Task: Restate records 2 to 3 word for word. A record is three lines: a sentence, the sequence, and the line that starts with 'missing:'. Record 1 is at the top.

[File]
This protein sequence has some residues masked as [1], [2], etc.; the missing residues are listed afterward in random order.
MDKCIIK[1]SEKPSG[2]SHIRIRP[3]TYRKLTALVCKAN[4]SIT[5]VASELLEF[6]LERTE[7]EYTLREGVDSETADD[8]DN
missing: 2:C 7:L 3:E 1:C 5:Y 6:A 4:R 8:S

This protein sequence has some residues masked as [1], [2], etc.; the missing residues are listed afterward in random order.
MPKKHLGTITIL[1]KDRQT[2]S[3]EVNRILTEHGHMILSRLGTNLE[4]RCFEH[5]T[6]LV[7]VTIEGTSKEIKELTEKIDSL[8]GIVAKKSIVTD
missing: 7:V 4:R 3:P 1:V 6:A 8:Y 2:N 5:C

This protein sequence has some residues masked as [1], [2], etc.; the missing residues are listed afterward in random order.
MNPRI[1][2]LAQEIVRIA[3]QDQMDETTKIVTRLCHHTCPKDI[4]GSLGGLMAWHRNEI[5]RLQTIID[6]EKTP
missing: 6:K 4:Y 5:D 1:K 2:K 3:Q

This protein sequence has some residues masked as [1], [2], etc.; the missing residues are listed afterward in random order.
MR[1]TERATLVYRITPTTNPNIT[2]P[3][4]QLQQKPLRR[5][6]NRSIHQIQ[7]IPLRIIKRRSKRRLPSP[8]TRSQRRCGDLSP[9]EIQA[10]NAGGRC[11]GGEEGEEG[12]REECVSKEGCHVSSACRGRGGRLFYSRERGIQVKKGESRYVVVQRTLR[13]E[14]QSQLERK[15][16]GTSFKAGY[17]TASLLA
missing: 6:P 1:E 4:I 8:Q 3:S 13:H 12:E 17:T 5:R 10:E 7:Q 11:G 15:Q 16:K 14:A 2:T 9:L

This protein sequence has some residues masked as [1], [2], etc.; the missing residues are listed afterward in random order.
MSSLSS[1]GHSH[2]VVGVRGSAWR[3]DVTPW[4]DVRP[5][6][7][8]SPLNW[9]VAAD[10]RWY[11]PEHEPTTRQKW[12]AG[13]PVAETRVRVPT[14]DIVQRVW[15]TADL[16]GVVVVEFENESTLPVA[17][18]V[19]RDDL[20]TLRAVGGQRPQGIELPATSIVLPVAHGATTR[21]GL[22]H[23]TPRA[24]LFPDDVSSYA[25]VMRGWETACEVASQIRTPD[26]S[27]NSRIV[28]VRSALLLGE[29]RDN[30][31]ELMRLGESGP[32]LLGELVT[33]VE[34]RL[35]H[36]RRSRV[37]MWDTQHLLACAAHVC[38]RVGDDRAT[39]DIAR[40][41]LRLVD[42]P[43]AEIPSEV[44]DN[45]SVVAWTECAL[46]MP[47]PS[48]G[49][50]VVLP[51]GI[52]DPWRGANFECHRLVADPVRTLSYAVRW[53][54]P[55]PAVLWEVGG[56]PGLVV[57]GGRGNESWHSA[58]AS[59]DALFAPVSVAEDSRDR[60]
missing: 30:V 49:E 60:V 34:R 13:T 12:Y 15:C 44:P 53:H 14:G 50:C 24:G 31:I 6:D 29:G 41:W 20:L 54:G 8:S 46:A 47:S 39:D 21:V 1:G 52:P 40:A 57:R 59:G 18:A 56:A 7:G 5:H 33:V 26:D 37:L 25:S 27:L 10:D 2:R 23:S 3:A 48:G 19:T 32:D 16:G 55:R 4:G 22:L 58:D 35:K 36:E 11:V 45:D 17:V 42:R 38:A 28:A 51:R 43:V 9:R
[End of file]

This protein sequence has some residues masked as [1], [2], etc.; the missing residues are listed afterward in random order.
MPKKHLGTITIL[1]KDRQT[2]S[3]EVNRILTEHGHMILSRLGTNLE[4]RCFEH[5]T[6]LV[7]VTIEGTSKEIKELTEKIDSL[8]GIVAKKSIVTD
missing: 7:V 4:R 3:P 1:V 6:A 8:Y 2:N 5:C

This protein sequence has some residues masked as [1], [2], etc.; the missing residues are listed afterward in random order.
MNPRI[1][2]LAQEIVRIA[3]QDQMDETTKIVTRLCHHTCPKDI[4]GSLGGLMAWHRNEI[5]RLQTIID[6]EKTP
missing: 6:K 4:Y 5:D 1:K 2:K 3:Q